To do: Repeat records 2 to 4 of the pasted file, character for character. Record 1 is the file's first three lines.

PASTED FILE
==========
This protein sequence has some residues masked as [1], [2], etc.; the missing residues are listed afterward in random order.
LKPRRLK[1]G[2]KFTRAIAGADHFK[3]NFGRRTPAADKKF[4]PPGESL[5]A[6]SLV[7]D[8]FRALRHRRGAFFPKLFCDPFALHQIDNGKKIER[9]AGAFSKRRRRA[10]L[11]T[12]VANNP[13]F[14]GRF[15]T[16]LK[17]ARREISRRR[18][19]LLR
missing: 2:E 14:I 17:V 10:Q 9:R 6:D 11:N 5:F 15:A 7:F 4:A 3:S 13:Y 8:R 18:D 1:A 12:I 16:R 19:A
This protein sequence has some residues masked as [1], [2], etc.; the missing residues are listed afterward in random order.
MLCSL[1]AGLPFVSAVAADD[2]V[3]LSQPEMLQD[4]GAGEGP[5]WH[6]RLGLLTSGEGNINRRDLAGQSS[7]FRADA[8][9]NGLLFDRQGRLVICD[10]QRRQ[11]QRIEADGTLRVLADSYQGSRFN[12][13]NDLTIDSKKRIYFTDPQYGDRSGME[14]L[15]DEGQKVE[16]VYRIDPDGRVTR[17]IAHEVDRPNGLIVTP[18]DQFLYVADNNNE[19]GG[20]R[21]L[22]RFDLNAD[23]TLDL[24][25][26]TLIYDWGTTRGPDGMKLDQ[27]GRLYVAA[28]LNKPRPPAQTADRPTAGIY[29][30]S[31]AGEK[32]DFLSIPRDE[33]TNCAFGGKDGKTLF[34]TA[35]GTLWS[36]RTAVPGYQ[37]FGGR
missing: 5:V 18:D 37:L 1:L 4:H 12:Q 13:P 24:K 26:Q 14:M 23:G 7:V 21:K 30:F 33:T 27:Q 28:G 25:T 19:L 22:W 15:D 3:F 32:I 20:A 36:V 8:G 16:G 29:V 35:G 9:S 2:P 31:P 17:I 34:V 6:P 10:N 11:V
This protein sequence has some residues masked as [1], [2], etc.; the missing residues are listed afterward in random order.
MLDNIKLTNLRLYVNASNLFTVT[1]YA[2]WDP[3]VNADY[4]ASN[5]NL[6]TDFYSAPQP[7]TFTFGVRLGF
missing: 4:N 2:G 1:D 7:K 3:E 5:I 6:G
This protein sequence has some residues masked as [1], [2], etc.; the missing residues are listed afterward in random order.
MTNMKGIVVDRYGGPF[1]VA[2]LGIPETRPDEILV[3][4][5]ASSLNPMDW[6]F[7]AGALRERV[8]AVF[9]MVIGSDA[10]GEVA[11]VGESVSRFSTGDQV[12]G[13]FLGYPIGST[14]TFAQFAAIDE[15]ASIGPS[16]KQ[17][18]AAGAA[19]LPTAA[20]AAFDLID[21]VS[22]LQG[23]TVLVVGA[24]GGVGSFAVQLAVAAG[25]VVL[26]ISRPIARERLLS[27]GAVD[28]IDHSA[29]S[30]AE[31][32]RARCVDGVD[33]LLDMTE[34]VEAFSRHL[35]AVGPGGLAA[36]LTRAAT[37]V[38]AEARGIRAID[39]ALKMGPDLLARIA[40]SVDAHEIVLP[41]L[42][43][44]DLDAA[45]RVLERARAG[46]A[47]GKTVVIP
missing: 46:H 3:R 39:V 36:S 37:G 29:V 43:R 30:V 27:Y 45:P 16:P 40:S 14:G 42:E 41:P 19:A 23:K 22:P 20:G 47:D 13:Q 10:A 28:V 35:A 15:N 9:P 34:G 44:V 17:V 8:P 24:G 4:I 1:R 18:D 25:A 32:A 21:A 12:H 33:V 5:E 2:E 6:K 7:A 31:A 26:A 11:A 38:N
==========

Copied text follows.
This protein sequence has some residues masked as [1], [2], etc.; the missing residues are listed afterward in random order.
MLCSL[1]AGLPFVSAVAADD[2]V[3]LSQPEMLQD[4]GAGEGP[5]WH[6]RLGLLTSGEGNINRRDLAGQSS[7]FRADA[8][9]NGLLFDRQGRLVICD[10]QRRQ[11]QRIEADGTLRVLADSYQGSRFN[12][13]NDLTIDSKKRIYFTDPQYGDRSGME[14]L[15]DEGQKVE[16]VYRIDPDGRVTR[17]IAHEVDRPNGLIVTP[18]DQFLYVADNNNE[19]GG[20]R[21]L[22]RFDLNAD[23]TLDL[24][25][26]TLIYDWGTTRGPDGMKLDQ[27]GRLYVAA[28]LNKPRPPAQTADRPTAGIY[29][30]S[31]AGEK[32]DFLSIPRDE[33]TNCAFGGKDGKTLF[34]TA[35]GTLWS[36]RTAVPGYQ[37]FGGR
missing: 5:V 18:D 37:L 1:L 4:H 12:Q 13:P 24:K 26:Q 14:M 23:G 7:V 21:K 30:F 33:T 27:Q 28:G 25:T 19:L 22:W 15:D 3:F 32:I 20:A 36:V 8:G 16:G 29:V 35:G 9:S 2:P 31:P 17:I 34:V 6:P 10:N 11:V
This protein sequence has some residues masked as [1], [2], etc.; the missing residues are listed afterward in random order.
MLDNIKLTNLRLYVNASNLFTVT[1]YA[2]WDP[3]VNADY[4]ASN[5]NL[6]TDFYSAPQP[7]TFTFGVRLGF
missing: 4:N 2:G 1:D 7:K 3:E 5:I 6:G
This protein sequence has some residues masked as [1], [2], etc.; the missing residues are listed afterward in random order.
MTNMKGIVVDRYGGPF[1]VA[2]LGIPETRPDEILV[3][4][5]ASSLNPMDW[6]F[7]AGALRERV[8]AVF[9]MVIGSDA[10]GEVA[11]VGESVSRFSTGDQV[12]G[13]FLGYPIGST[14]TFAQFAAIDE[15]ASIGPS[16]KQ[17][18]AAGAA[19]LPTAA[20]AAFDLID[21]VS[22]LQG[23]TVLVVGA[24]GGVGSFAVQLAVAAG[25]VVL[26]ISRPIARERLLS[27]GAVD[28]IDHSA[29]S[30]AE[31][32]RARCVDGVD[33]LLDMTE[34]VEAFSRHL[35]AVGPGGLAA[36]LTRAAT[37]V[38]AEARGIRAID[39]ALKMGPDLLARIA[40]SVDAHEIVLP[41]L[42][43][44]DLDAA[45]RVLERARAG[46]A[47]GKTVVIP
missing: 46:H 3:R 39:V 36:S 37:G 29:V 43:R 30:V 27:Y 45:P 16:P 40:S 14:G 42:E 41:P 19:A 23:K 22:P 20:G 47:D 13:Q 10:A 28:V 35:A 15:N 9:P 34:G 44:V 17:V 8:P 24:G 4:I 1:R 18:D 25:A 32:A 21:A 12:H 33:V 5:E 2:E 6:K 7:A 31:A 26:A 11:A 38:N